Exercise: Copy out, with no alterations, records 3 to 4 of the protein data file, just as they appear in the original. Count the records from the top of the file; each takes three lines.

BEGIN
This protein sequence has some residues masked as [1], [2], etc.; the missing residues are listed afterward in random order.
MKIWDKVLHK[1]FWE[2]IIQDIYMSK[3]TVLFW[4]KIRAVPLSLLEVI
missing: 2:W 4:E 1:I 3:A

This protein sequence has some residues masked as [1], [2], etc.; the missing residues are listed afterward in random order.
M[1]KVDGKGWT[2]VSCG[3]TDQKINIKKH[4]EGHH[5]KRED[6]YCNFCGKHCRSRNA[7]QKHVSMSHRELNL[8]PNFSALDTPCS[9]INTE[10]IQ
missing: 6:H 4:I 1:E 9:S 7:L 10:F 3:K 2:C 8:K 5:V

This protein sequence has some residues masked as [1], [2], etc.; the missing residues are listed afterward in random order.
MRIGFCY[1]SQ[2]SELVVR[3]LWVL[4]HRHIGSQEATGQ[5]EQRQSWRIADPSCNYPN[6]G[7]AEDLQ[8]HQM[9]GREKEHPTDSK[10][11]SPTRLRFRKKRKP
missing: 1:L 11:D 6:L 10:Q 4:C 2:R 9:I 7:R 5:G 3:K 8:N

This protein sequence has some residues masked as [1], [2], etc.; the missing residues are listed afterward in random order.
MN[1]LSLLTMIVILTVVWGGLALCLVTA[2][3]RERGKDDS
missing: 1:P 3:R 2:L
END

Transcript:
This protein sequence has some residues masked as [1], [2], etc.; the missing residues are listed afterward in random order.
MRIGFCY[1]SQ[2]SELVVR[3]LWVL[4]HRHIGSQEATGQ[5]EQRQSWRIADPSCNYPN[6]G[7]AEDLQ[8]HQM[9]GREKEHPTDSK[10][11]SPTRLRFRKKRKP
missing: 1:L 11:D 6:L 10:Q 4:C 2:R 9:I 7:R 5:G 3:K 8:N

This protein sequence has some residues masked as [1], [2], etc.; the missing residues are listed afterward in random order.
MN[1]LSLLTMIVILTVVWGGLALCLVTA[2][3]RERGKDDS
missing: 1:P 3:R 2:L